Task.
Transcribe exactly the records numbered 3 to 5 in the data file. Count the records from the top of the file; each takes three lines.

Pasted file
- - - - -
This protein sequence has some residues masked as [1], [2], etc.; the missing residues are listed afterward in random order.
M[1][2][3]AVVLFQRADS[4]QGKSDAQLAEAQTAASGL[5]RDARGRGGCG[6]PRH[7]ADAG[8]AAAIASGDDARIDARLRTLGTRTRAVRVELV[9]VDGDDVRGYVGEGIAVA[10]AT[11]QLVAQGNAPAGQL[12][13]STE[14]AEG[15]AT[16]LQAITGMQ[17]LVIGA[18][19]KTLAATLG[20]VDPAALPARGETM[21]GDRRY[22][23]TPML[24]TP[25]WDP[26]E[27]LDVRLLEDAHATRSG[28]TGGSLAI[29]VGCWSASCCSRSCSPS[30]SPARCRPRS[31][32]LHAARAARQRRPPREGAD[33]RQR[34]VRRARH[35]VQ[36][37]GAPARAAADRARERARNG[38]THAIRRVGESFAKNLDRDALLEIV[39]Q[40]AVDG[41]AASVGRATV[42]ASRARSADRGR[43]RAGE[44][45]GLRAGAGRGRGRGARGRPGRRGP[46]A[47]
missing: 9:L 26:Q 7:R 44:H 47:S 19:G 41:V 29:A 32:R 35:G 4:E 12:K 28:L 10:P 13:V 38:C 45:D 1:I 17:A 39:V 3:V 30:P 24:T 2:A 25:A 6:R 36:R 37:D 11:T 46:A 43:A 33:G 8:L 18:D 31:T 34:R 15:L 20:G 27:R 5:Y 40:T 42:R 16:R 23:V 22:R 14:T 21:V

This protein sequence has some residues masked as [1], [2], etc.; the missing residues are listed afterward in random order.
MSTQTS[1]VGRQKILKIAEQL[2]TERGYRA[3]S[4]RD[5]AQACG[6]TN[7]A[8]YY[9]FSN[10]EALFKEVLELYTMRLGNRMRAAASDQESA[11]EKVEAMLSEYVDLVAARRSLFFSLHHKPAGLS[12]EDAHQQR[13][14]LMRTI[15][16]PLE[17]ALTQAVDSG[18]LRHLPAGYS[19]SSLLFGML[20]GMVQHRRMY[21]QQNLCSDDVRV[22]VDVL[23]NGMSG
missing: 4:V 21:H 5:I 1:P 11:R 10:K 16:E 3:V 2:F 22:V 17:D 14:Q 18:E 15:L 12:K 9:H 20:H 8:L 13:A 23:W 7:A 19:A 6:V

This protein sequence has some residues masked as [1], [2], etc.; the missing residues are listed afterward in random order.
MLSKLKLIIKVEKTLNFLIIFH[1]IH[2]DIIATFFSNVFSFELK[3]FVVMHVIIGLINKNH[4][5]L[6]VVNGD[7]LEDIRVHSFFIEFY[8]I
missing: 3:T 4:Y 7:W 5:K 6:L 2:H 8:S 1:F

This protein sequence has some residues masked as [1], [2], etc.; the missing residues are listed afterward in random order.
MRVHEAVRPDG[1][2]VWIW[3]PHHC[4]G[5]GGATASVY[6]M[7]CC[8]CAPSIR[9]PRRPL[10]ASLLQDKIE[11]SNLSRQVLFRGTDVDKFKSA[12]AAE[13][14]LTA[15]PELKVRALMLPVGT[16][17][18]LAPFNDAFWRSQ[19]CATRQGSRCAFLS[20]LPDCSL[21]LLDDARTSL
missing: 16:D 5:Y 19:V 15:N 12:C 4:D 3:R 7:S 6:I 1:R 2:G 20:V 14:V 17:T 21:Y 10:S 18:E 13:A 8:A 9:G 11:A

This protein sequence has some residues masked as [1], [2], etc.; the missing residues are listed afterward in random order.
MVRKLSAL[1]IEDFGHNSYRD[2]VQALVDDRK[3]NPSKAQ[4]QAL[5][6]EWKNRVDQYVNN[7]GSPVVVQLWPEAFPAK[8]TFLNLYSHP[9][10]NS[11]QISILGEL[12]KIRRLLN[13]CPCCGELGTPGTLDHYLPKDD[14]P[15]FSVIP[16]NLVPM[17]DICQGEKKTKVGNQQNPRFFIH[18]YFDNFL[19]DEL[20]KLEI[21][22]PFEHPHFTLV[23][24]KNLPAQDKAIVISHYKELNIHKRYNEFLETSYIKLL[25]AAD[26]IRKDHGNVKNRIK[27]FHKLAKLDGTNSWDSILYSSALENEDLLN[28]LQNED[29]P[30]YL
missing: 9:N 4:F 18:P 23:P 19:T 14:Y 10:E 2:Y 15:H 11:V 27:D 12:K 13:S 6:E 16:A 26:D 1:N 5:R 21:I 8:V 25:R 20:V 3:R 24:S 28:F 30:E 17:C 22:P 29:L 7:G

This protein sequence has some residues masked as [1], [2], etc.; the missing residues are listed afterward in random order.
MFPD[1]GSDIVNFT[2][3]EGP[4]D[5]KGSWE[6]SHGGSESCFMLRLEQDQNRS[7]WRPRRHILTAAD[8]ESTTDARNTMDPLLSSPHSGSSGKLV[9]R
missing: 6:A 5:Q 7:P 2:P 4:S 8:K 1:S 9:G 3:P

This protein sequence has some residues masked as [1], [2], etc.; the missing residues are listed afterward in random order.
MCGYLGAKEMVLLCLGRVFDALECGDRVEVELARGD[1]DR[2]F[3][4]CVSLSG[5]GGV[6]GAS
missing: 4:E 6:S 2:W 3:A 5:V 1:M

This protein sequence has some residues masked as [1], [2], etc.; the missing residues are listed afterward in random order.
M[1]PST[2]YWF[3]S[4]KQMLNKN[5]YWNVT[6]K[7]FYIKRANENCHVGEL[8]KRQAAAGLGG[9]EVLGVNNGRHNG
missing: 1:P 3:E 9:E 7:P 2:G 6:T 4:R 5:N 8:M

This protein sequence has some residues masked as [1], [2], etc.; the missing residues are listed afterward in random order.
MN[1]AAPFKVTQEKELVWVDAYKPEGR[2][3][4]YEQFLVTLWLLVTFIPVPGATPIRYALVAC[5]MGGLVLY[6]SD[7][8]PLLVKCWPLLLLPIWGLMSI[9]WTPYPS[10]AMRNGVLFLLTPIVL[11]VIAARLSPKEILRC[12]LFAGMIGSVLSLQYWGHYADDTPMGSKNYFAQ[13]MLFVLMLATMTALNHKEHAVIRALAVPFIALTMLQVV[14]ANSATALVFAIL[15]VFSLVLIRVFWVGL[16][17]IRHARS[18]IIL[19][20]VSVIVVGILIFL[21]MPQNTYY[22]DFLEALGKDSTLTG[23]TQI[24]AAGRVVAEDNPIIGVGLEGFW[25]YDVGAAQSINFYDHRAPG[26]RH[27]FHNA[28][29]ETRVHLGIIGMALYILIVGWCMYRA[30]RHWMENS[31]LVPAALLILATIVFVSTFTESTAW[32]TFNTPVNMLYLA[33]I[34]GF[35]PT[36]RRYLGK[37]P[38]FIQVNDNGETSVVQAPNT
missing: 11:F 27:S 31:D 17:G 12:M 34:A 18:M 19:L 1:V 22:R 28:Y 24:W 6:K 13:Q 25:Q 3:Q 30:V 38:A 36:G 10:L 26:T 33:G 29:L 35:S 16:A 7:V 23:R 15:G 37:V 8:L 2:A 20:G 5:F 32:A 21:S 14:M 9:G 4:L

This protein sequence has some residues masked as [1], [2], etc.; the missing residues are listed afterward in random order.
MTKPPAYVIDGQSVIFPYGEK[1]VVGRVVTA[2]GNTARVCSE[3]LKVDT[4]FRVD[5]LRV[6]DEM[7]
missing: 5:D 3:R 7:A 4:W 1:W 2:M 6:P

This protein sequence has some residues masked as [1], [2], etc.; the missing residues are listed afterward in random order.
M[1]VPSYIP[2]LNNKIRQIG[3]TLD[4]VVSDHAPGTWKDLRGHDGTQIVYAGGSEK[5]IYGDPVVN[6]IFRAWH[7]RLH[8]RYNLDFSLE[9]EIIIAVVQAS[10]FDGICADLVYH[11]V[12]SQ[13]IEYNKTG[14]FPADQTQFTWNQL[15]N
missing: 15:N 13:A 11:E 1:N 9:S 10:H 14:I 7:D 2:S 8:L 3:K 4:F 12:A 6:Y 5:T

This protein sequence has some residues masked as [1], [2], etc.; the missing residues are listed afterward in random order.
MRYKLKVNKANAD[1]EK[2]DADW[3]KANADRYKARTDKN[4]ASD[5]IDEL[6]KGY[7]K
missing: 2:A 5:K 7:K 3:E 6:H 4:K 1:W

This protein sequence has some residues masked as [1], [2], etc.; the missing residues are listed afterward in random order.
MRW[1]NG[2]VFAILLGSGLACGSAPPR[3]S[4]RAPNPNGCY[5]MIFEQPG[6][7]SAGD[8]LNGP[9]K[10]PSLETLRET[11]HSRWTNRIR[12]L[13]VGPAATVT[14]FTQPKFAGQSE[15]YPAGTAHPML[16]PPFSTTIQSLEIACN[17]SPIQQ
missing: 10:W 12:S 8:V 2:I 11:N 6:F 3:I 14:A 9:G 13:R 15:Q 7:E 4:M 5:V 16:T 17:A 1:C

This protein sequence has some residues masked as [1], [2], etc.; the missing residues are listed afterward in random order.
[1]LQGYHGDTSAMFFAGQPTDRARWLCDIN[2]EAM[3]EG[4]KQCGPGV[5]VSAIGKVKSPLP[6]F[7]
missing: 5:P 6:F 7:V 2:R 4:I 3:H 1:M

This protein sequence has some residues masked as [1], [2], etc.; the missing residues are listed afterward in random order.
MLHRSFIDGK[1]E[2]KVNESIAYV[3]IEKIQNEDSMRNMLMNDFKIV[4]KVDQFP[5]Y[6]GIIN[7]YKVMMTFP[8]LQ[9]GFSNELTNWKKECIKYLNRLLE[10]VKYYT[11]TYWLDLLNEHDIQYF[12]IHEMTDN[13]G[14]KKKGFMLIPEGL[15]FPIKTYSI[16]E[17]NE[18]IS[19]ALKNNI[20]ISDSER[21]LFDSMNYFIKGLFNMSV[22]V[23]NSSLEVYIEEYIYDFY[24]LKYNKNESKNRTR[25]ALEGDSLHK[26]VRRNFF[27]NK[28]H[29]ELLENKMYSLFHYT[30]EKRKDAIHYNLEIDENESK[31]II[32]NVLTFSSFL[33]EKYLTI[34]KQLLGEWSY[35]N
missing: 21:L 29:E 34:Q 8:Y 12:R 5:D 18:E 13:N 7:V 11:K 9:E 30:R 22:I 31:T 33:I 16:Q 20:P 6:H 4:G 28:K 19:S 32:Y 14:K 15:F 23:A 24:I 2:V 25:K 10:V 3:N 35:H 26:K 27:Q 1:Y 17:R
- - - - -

This protein sequence has some residues masked as [1], [2], etc.; the missing residues are listed afterward in random order.
MLSKLKLIIKVEKTLNFLIIFH[1]IH[2]DIIATFFSNVFSFELK[3]FVVMHVIIGLINKNH[4][5]L[6]VVNGD[7]LEDIRVHSFFIEFY[8]I
missing: 3:T 4:Y 7:W 5:K 6:L 2:H 8:S 1:F

This protein sequence has some residues masked as [1], [2], etc.; the missing residues are listed afterward in random order.
MRVHEAVRPDG[1][2]VWIW[3]PHHC[4]G[5]GGATASVY[6]M[7]CC[8]CAPSIR[9]PRRPL[10]ASLLQDKIE[11]SNLSRQVLFRGTDVDKFKSA[12]AAE[13][14]LTA[15]PELKVRALMLPVGT[16][17][18]LAPFNDAFWRSQ[19]CATRQGSRCAFLS[20]LPDCSL[21]LLDDARTSL
missing: 16:D 5:Y 19:V 15:N 12:C 4:D 3:R 7:S 6:I 1:R 2:G 20:V 14:V 17:T 21:Y 10:S 18:E 13:A 8:A 9:G 11:A

This protein sequence has some residues masked as [1], [2], etc.; the missing residues are listed afterward in random order.
MVRKLSAL[1]IEDFGHNSYRD[2]VQALVDDRK[3]NPSKAQ[4]QAL[5][6]EWKNRVDQYVNN[7]GSPVVVQLWPEAFPAK[8]TFLNLYSHP[9][10]NS[11]QISILGEL[12]KIRRLLN[13]CPCCGELGTPGTLDHYLPKDD[14]P[15]FSVIP[16]NLVPM[17]DICQGEKKTKVGNQQNPRFFIH[18]YFDNFL[19]DEL[20]KLEI[21][22]PFEHPHFTLV[23][24]KNLPAQDKAIVISHYKELNIHKRYNEFLETSYIKLL[25]AAD[26]IRKDHGNVKNRIK[27]FHKLAKLDGTNSWDSILYSSALENEDLLN[28]LQNED[29]P[30]YL
missing: 9:N 4:F 18:P 23:P 19:T 14:Y 10:E 2:Y 15:H 11:V 27:D 12:K 13:S 6:E 16:A 26:D 1:N 5:R 21:I 8:V 25:R 20:V 3:R 24:S 28:F 30:E 17:C 22:P 29:L 7:G